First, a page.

Arabs reject closer Israel ties

While some Arab and Muslim governments may be ready to reward Israel with improved ties for its withdrawal from Gaza, the idea has been met with scorn by many in the Arab world.

    Israeli PM Ariel Sharon (L) met Jordan's King Abdullah (R)

    Israel has been reaping diplomatic benefits since it began its now-completed withdrawal weeks ago.

    Qatar, Pakistan and Indonesia have held high-level public meetings with Israeli officials.

    On Friday, the king of Jordan, which has a peace treaty with Israel, met with Prime Minister Ariel Sharon on the sidelines of a UN world summit.

    Qatar's foreign minister made a call on Wednesday for Arab nations to reciprocate Israel's Gaza withdrawal with greater peace steps.

    The call met strong opposition from many Arabs who rejected any rapprochement with Israel as long as it is occupying Palestinian and Syrian land.

    Former Lebanese Prime Minister Salim al-Hoss called for an Arab League meeting to take measures to "check this sweeping, ominous tide".

    Forgetting a cause

    "I wonder how they can undertake such a step, forgetting a cause they espoused for more than half a century ... under the pretext of rewarding the Zionist enemy for withdrawing from Gaza," al-Hoss said in a statement.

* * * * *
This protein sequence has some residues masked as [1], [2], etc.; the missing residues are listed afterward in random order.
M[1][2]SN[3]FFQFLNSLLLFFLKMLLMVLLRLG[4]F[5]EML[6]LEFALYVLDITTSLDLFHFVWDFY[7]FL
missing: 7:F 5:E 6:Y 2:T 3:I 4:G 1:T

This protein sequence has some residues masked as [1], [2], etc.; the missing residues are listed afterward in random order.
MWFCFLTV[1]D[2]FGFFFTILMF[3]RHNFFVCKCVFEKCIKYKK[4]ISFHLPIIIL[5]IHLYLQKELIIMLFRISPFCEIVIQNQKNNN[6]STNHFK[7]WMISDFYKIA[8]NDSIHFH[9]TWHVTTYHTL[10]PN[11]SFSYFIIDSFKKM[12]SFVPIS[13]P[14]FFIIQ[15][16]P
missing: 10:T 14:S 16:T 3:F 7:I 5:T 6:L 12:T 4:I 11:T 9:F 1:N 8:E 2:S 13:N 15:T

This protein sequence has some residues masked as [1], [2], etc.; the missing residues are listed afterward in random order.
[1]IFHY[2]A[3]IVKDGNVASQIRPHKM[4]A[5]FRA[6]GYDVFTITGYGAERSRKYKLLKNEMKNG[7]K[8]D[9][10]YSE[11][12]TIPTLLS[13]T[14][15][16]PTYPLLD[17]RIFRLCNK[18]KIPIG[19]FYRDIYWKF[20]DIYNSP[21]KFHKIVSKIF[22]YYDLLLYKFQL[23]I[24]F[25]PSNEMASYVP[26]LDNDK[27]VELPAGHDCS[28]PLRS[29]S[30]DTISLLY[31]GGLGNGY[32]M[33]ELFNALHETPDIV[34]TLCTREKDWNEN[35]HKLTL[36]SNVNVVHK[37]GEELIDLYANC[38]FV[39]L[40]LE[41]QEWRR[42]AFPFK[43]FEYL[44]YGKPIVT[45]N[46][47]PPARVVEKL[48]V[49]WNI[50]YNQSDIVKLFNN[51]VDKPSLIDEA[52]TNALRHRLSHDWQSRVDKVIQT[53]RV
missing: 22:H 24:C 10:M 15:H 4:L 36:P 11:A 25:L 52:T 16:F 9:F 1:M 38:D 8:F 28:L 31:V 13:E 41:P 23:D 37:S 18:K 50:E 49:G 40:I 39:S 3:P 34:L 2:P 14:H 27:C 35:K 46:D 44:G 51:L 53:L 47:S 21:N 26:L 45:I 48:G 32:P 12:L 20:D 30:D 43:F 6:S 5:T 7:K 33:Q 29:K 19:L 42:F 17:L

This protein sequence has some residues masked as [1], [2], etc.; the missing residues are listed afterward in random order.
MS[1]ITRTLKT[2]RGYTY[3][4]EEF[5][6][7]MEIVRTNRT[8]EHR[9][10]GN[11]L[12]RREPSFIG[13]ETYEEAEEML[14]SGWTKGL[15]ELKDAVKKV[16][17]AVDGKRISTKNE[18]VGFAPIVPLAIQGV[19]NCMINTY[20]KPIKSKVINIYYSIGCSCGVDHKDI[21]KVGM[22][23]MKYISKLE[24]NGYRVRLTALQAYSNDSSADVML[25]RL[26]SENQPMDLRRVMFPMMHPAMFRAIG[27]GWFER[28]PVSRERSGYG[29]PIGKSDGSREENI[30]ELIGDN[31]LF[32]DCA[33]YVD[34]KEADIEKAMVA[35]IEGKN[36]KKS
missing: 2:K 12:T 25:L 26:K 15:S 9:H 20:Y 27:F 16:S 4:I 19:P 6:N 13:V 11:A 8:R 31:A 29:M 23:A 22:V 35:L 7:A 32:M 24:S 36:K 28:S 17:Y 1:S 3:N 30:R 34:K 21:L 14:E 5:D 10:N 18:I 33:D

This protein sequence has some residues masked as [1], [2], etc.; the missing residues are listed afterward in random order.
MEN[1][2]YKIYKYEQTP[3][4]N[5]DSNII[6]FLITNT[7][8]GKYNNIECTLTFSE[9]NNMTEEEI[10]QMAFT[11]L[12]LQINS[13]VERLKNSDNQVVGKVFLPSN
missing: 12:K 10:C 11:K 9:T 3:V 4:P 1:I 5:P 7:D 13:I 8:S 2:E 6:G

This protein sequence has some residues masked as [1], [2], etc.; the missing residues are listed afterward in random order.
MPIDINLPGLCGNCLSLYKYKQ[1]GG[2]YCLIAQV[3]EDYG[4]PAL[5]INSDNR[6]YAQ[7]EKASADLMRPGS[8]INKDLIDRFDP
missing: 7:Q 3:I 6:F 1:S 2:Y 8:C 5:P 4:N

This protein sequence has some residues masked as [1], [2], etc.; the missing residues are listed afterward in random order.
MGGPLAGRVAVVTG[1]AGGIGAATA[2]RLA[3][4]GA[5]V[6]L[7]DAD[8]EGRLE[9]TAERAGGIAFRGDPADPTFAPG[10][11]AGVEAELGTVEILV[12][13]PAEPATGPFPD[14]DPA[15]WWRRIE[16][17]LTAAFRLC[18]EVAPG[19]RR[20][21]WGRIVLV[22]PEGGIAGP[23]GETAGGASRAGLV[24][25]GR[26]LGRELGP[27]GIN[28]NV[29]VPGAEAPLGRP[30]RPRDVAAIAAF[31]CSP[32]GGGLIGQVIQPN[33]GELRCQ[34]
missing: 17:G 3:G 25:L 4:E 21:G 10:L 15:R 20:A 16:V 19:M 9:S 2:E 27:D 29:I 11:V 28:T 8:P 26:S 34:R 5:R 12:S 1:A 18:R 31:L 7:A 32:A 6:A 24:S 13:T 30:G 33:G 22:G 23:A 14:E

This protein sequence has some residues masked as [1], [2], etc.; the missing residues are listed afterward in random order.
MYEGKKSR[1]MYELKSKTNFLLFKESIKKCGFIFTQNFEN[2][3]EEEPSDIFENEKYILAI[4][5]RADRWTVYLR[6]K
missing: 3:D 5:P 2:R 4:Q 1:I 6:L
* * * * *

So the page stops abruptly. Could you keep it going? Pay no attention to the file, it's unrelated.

After "Israeli aggression, we do not see a real Arab response," mourned Ahmad Haj Ali, a Syrian analyst.

    "Instead, we are surprised to see acceptance and the promotion of Israeli positions."

    But Qatar's overt gestures may be part of a growing momentum to improve ties with Israel.

    "I wonder how they can undertake such a step, forgetting a cause they espoused for more than half a century ... under the pretext of rewarding the Zionist enemy for withdrawing from Gaza"

    Salim al-Hoss,
    Former Lebanese Prime Minister

    Hazim Saghiah, a senior Lebanese columnist with the London-based Al-Hayat newspaper, said "most Arab countries, if they can be sure that public reaction can be controlled, would do what Qatar is doing," he said, speaking from London.

    "Some countries who are against this may take a different stand when their turn comes - and have justifications ready for their actions," he added.

    At an Arab summit in March, Jordan proposed normalising relations with Israel before it makes any concessions on Arab land - a major change to the current policy of promising normalisation only after a full peace.

    Existing ties

    Arab leaders quickly rejected the idea, but there were reports that several countries - particularly Morocco, Qatar and Oman - were considering moving ahead with ties anyway.

    Qatar, an energy-rich Gulf nation of less than a million, has taken the lead.

    In 1996, it established trade relations with Israel, opening an Israeli trade office in Doha a year after Oman opened a trade office in Tel Aviv.

    Oman closed the office in 1997.

    After the second intifada (uprising) began in 2000, Qatar said it was shutting down the Israeli trade office. But the decision was not implemented.

    SOURCE: Agencies


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